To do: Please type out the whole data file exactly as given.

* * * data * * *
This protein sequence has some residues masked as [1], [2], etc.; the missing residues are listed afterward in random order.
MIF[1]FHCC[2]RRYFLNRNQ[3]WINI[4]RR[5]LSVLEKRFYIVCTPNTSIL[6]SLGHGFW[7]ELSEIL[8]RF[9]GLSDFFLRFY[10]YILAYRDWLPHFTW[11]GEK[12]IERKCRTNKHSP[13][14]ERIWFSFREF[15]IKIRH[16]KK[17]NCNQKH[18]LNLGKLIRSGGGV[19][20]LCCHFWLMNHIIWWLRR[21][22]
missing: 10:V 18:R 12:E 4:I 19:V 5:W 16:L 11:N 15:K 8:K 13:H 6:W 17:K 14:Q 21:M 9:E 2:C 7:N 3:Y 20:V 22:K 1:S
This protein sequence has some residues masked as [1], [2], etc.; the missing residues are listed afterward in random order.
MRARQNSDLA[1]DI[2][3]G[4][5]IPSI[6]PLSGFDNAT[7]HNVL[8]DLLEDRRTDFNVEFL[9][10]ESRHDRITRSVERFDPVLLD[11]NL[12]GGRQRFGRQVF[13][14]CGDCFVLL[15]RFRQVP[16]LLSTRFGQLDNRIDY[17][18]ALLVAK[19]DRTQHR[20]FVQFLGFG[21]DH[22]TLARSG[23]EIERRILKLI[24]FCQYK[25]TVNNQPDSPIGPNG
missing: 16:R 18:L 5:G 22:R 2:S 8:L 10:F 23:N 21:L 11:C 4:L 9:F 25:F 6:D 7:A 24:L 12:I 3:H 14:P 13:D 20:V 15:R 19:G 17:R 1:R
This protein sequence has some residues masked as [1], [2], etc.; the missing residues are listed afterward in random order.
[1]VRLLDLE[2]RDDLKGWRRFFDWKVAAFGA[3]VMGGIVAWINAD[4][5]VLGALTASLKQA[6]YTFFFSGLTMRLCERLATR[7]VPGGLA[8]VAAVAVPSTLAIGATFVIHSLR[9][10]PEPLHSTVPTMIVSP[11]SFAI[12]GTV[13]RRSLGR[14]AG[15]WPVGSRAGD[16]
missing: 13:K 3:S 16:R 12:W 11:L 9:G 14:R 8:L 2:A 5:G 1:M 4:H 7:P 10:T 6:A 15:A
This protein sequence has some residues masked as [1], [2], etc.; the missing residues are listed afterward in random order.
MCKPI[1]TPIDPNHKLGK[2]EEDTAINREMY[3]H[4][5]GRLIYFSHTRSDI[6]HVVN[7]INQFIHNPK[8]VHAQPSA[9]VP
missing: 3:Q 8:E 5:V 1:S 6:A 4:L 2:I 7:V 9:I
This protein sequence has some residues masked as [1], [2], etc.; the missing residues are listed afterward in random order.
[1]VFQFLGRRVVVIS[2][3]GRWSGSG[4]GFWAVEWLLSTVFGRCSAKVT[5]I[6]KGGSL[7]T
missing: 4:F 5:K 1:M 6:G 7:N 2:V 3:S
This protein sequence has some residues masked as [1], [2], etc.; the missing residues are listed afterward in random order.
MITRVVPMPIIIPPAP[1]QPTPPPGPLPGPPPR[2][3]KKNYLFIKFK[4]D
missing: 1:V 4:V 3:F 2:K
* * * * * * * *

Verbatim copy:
This protein sequence has some residues masked as [1], [2], etc.; the missing residues are listed afterward in random order.
MIF[1]FHCC[2]RRYFLNRNQ[3]WINI[4]RR[5]LSVLEKRFYIVCTPNTSIL[6]SLGHGFW[7]ELSEIL[8]RF[9]GLSDFFLRFY[10]YILAYRDWLPHFTW[11]GEK[12]IERKCRTNKHSP[13][14]ERIWFSFREF[15]IKIRH[16]KK[17]NCNQKH[18]LNLGKLIRSGGGV[19][20]LCCHFWLMNHIIWWLRR[21][22]
missing: 10:V 18:R 12:E 4:I 19:V 5:W 16:L 11:N 15:K 8:K 13:H 6:W 17:K 14:Q 21:M 9:E 2:C 7:N 3:Y 20:V 22:K 1:S
This protein sequence has some residues masked as [1], [2], etc.; the missing residues are listed afterward in random order.
MRARQNSDLA[1]DI[2][3]G[4][5]IPSI[6]PLSGFDNAT[7]HNVL[8]DLLEDRRTDFNVEFL[9][10]ESRHDRITRSVERFDPVLLD[11]NL[12]GGRQRFGRQVF[13][14]CGDCFVLL[15]RFRQVP[16]LLSTRFGQLDNRIDY[17][18]ALLVAK[19]DRTQHR[20]FVQFLGFG[21]DH[22]TLARSG[23]EIERRILKLI[24]FCQYK[25]TVNNQPDSPIGPNG
missing: 16:R 18:L 5:G 22:R 2:S 8:L 10:F 23:N 21:L 11:C 4:L 9:F 25:F 6:D 7:A 24:L 12:I 3:H 14:P 13:D 20:V 15:R 19:G 17:R 1:R
This protein sequence has some residues masked as [1], [2], etc.; the missing residues are listed afterward in random order.
[1]VRLLDLE[2]RDDLKGWRRFFDWKVAAFGA[3]VMGGIVAWINAD[4][5]VLGALTASLKQA[6]YTFFFSGLTMRLCERLATR[7]VPGGLA[8]VAAVAVPSTLAIGATFVIHSLR[9][10]PEPLHSTVPTMIVSP[11]SFAI[12]GTV[13]RRSLGR[14]AG[15]WPVGSRAGD[16]
missing: 13:K 3:S 16:R 12:W 11:L 9:G 14:R 8:L 2:A 5:G 1:M 4:H 7:P 10:T 6:A 15:A
This protein sequence has some residues masked as [1], [2], etc.; the missing residues are listed afterward in random order.
MCKPI[1]TPIDPNHKLGK[2]EEDTAINREMY[3]H[4][5]GRLIYFSHTRSDI[6]HVVN[7]INQFIHNPK[8]VHAQPSA[9]VP
missing: 3:Q 8:E 5:V 1:S 6:A 4:L 2:I 7:V 9:I
This protein sequence has some residues masked as [1], [2], etc.; the missing residues are listed afterward in random order.
[1]VFQFLGRRVVVIS[2][3]GRWSGSG[4]GFWAVEWLLSTVFGRCSAKVT[5]I[6]KGGSL[7]T
missing: 4:F 5:K 1:M 6:G 7:N 2:V 3:S
This protein sequence has some residues masked as [1], [2], etc.; the missing residues are listed afterward in random order.
MITRVVPMPIIIPPAP[1]QPTPPPGPLPGPPPR[2][3]KKNYLFIKFK[4]D
missing: 1:V 4:V 3:F 2:K